Tag Archives: Roberta Diamond


An intimate, rich and inspiring concert presented by The Song Company and Jewish Arts, this features soprano Roberta Diamond and harpist Hannah Lane.They had a splendid rapport.

The title of the program comes from the song ESPERAR, SENTIR, MORIR  (which can be translated as – to hope, to feel, to die).
The concert presented Baroque and Renaissance music of the Iberian Peninsula , traditional exquisite Sephardic melodies and its affect that spread throughout Europe.

Most of the works presented were romantic in subject, passionate and tender, depicting both the highs and lows of love and loss. The traditional Sephardic melodies of exquisite beauty, rarely if ever performed here in Australia were interspersed  with theatre music from the Spanish Golden Age.

The songs ranged from joyous and exuberant to fiery, sad and wistful for example ‘Triste está el rey David’. (King David mourning the death of his son Absalo ), ‘Vuestros ojos’ with its bounding jumping rhythm as well as the reflective ‘Sé que me muero ‘(I know I’m dying) by Jean-Baptiste Lully and the memorable ‘Aura tiema, amorosa’ (Tender, loving breeze) by Juan Francisco Gòmez, the last two duets with Lane, both from the 17th century.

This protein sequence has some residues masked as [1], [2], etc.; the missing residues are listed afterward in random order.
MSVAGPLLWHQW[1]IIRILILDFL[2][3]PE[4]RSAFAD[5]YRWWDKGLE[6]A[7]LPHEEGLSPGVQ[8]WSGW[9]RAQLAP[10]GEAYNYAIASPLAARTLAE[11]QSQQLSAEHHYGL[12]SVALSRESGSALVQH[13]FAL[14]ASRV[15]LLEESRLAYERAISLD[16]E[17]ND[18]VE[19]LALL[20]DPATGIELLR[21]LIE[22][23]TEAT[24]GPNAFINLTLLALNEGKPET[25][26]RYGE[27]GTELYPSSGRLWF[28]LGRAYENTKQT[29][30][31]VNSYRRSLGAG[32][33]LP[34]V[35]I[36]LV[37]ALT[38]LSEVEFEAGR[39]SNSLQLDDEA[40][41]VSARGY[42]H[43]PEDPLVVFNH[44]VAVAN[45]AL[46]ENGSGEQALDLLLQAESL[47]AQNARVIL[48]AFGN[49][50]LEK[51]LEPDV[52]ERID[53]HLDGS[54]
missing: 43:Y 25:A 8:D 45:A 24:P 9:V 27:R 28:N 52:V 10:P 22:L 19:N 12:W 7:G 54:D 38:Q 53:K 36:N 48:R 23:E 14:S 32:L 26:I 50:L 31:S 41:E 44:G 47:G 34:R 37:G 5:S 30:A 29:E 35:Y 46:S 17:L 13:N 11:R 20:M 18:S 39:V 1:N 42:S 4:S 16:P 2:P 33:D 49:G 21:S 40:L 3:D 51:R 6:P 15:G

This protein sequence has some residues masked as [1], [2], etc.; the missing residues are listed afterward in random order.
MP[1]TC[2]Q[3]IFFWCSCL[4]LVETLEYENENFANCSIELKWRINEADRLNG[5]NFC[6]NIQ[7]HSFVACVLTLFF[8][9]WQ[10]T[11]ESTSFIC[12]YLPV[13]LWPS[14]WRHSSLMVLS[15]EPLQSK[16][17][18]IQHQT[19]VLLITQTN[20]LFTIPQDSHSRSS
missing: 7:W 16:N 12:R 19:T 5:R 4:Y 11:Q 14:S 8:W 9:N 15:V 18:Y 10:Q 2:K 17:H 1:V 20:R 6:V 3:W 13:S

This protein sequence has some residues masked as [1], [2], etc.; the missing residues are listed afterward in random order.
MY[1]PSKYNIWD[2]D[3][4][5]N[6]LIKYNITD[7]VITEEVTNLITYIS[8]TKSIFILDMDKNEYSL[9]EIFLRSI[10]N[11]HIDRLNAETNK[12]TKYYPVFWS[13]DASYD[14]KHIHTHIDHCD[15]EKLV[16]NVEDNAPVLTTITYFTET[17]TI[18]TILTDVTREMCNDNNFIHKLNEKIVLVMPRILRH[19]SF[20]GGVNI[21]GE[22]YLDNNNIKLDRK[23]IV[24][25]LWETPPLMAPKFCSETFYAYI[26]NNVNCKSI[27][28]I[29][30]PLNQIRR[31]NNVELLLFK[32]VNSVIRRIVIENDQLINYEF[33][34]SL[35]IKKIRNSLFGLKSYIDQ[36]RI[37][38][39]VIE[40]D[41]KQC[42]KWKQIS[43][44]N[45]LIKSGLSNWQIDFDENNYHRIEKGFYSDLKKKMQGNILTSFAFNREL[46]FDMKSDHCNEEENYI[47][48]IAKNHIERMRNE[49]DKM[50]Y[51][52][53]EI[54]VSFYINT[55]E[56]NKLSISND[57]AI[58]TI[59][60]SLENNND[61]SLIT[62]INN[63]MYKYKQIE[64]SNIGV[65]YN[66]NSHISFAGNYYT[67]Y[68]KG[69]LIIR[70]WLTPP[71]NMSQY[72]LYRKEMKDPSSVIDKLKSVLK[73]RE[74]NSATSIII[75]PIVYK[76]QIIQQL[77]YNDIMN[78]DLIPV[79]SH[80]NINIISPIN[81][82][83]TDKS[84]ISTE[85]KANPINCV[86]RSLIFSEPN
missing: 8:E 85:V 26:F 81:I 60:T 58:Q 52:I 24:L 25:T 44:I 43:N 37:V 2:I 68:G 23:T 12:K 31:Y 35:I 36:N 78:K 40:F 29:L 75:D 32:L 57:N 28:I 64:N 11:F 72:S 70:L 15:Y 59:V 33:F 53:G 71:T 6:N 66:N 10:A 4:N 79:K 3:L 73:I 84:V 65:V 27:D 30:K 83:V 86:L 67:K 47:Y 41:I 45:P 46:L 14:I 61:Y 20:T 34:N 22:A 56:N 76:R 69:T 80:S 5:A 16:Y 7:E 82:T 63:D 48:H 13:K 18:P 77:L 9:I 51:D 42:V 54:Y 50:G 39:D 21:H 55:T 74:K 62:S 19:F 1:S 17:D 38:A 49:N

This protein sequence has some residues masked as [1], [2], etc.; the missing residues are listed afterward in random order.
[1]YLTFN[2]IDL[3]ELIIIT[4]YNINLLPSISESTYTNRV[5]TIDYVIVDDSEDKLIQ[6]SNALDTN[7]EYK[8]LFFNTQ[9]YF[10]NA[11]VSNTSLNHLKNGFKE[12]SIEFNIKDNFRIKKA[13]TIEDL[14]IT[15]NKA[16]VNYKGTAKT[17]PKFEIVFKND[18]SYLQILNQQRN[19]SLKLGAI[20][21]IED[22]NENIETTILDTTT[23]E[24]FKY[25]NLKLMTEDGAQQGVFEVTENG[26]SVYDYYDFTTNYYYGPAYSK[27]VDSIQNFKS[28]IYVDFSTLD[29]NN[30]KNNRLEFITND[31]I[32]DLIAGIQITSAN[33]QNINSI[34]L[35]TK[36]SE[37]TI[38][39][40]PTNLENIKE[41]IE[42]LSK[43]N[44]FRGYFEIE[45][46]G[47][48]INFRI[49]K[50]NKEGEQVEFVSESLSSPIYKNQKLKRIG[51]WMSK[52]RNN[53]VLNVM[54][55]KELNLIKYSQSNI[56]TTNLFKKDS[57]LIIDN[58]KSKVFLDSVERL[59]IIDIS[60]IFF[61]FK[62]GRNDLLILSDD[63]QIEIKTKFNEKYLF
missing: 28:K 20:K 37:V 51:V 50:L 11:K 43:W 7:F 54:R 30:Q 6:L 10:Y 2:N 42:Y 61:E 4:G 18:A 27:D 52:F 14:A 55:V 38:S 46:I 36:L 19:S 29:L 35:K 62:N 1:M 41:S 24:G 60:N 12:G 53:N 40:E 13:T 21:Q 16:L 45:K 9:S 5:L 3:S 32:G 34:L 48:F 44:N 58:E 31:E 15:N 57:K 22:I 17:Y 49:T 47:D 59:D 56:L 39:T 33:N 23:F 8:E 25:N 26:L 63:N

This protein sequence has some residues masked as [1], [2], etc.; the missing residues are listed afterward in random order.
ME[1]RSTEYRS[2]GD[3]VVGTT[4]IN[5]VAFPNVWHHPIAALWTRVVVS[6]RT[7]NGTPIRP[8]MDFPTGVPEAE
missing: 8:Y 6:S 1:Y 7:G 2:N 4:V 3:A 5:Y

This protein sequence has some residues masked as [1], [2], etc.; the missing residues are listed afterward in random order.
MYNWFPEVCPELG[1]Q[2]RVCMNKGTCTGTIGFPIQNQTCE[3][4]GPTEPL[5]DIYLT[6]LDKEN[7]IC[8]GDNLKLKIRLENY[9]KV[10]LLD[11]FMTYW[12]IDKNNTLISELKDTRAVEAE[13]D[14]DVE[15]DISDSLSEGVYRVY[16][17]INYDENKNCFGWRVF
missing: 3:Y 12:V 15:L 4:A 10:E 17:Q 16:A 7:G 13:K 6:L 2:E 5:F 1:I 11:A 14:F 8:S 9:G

Diamond , who specialises in the interpretation of Medieval, Renaissance and Baroque music with a flourishing international career, sang with a charming, supple voice, expertly creating rhythmic lines. In songs like seventeenth-century composer Jose Marin’s ‘No piense Menguilla ya’ we heard an assured fashioning of the melodic line. The balance between voice and harp was deftly created, her solos performed with great precision.

Lane, who frequently performs with many leading ensembles throughout Australia and Europe, playing the Baroque triple harp, was also featured in captivating solos. (This particular style of harp consists of three parallel rows of strings instead of the now more ‘standard’ single row). At times the music sounded like raindrops, at other times there was an unfolding circling rhythm , or  the contemplative, rippling (1510 – 1566) ‘Ancor che col partire’ (Even with leaving) by Antonio de Cabezón (1510-1566 ) from the 16th century was just one highlight.

A delicate yet passionate concert . I look forward to further concerts coming up.

Running time just over an hour.